The Great Divide

The design world has split between those chasing the most advanced process nodes and those lingering at older ones, creating uncertainty across the supply chain.


By Ed Sperling
One size no longer fits all, and that’s causing consternation across the supply chain from established EDA vendors to point tool developers all the way up to the largest chipmakers.

While the overall number of design starts for SoCs really hasn’t changed much, despite a drop in the number of companies working at the most advanced process nodes, what has changed significantly is how companies are getting chips out the door, what process node they’re using and how they view the future of design. And for EDA companies, which get the biggest return on investment when they can build tools that automate processes and tasks for the multitude of engineers rather than just a few, this puts them into a quandary. Do they develop tools for the few that are willing to pay for automating some of the complexity at advanced designs, or do they look at alternative approaches.

The answer for the Big Three—Mentor Graphics, Synopsys and Cadence—has been to cater to the most advanced customers while also spreading into adjacent markets for incremental growth. The question for them is whether the adjacent markets will provide enough growth to warrant the investment.

For point-tool makers, the question is what kinds of problems need to be solved and who’s willing to pay for a solution. And at the most advanced process nodes, the question among chipmakers is whether they’ll be forced to develop their own tools at greatly added cost, whether the tools will be available from commercial vendors as regularly as in the past, or whether they can get buy with existing tools from older nodes.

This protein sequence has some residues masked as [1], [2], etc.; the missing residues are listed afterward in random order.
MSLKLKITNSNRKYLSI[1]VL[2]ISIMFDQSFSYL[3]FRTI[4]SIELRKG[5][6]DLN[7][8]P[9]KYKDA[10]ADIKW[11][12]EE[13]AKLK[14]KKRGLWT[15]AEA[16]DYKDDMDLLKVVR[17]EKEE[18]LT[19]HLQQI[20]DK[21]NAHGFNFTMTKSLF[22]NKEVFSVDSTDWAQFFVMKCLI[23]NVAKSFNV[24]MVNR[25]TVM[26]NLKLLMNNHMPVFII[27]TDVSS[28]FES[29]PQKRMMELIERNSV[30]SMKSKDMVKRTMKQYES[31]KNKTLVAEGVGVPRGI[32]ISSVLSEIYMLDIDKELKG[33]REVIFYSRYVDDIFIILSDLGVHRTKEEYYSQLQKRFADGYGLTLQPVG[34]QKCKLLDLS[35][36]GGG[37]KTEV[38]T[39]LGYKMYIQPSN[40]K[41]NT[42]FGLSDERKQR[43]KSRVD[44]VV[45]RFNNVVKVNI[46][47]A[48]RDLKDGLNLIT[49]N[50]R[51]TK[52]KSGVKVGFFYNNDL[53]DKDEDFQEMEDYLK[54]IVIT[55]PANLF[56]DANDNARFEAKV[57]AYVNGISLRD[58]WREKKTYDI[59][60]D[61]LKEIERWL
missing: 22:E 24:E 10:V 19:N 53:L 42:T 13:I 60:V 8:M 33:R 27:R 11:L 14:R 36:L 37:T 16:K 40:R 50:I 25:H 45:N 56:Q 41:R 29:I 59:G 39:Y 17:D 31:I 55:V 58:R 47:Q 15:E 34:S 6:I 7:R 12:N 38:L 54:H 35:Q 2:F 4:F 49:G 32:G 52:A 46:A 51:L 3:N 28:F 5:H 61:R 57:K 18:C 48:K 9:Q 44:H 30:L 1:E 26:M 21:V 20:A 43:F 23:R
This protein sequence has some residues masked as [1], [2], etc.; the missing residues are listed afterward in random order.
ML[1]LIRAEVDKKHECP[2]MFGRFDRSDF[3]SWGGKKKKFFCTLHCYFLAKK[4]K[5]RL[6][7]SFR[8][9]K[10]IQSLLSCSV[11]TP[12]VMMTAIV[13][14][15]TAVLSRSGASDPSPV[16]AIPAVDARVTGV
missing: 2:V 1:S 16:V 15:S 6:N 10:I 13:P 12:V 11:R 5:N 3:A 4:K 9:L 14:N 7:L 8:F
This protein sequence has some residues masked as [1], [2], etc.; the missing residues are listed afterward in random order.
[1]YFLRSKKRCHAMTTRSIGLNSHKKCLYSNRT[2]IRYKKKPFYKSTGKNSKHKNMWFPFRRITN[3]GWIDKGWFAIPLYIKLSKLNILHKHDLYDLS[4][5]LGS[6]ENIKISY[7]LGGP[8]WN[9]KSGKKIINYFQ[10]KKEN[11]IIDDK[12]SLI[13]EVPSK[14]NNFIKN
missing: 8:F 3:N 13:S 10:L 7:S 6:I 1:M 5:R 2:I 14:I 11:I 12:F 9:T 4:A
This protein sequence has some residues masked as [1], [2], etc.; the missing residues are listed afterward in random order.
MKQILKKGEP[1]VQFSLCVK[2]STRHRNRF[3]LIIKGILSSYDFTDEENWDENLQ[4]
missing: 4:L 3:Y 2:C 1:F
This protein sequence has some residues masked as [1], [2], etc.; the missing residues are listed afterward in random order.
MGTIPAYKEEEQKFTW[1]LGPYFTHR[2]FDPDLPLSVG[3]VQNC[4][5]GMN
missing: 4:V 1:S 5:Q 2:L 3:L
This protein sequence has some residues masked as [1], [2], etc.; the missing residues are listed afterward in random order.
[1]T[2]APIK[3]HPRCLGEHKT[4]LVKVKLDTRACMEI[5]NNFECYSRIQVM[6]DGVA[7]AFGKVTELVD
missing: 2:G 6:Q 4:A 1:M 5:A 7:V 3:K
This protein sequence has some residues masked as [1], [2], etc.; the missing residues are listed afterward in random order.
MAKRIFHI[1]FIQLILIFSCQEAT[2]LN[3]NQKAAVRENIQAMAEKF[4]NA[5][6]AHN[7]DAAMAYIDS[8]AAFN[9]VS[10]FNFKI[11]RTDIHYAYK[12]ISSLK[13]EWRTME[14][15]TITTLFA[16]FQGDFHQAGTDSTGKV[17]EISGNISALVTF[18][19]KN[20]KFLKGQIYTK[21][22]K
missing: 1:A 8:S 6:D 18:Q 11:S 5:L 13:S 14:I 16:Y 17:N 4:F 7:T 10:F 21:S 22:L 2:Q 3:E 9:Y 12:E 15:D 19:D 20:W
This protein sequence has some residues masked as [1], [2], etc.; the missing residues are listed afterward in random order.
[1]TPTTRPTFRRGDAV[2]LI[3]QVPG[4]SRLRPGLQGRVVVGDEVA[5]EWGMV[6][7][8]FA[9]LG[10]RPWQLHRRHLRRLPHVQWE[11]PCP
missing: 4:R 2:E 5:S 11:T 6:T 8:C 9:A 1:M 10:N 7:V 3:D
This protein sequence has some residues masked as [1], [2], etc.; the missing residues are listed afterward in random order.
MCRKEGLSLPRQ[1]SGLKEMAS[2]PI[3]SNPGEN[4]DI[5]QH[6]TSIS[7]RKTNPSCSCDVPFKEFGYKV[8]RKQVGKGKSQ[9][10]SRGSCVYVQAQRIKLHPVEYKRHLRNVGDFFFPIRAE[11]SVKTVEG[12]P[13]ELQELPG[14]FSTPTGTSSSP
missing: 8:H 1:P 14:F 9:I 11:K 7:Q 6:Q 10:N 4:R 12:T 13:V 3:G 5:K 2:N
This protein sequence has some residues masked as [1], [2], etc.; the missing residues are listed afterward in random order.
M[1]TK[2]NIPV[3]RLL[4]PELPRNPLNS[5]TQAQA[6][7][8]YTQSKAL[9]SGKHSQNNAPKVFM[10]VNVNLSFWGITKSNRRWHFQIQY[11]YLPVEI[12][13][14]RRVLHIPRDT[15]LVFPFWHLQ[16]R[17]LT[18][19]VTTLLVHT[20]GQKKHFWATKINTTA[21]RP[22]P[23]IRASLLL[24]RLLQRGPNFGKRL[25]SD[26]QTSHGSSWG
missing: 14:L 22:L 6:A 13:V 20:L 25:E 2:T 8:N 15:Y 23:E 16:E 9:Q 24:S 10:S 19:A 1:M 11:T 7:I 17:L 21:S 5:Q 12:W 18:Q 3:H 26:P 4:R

Cause and effect
At the most fundamental level, there is a schism in the design community between those looking to reach the most advanced node—those who make memory chips, smart phone SoCs, GPUs and CPUs—and those who can live with improvements at older nodes ranging from 130nm to 180nm where tweaks can improve performance and/or lower power consumption.

One of the best real-world measurements of this trend is in the standard IP sold by companies like Synopsys and Virage Logic. John Koeter, vice president of marketing for Synopsys’ IP and Systems, said the number of SoCs with one or more processors is staying constant at about 3,500 design starts and expected to increase to 3,700 in the next few years.

“From a raw number standpoint, the TAM (total available market) is the same or growing,” said Koeter. “But what’s also going on is people are staying longer at any process node. We track 1,000 to 1,500 IP requests, and of those about 43% of the demand is at 65nm and 35% is at 45nm.”

So what about the other 22%? “As an IP provider, we’re being asked to re-optimize IP at older nodes,” he said. “In some cases it’s how you enable a lower-cost system. We’re seeing a lot of demand at 110nm and 130nm in Asia/Pacific for devices fitted with the latest standards like USB 3.0 for low-cost applications.”

Hedging bets
Evidence of this change is everywhere in EDA these days. All of the Big Three are pushing into adjacent markets. Mentor’s push into DFM with Calibre is paying off big for the company, despite the fact that when the company began going down that path it was greeted with widespread skepticism. Mentor also has pushed into other areas such as mechanical analysis and more recently PCB design.

Synopsys, meanwhile, has focused on IP and software prototyping, so that software can be developed in conjunction with the hardware. The moves are more in line with Synopsys’ overall flow, but its push into power analysis with Eclypse and more recently into high-level synthesis and FPGA tools are a step outside the company’s traditional borders.

Cadence, in contrast, has pushed heavily into a software-first approach with its EDA 360, an idea that has been circulated around EDA for years but which is being taken seriously now in part because of the complexity and cost of developing chips at advanced nodes. The company also just announced plans to buy Denali, which makes modeling IP.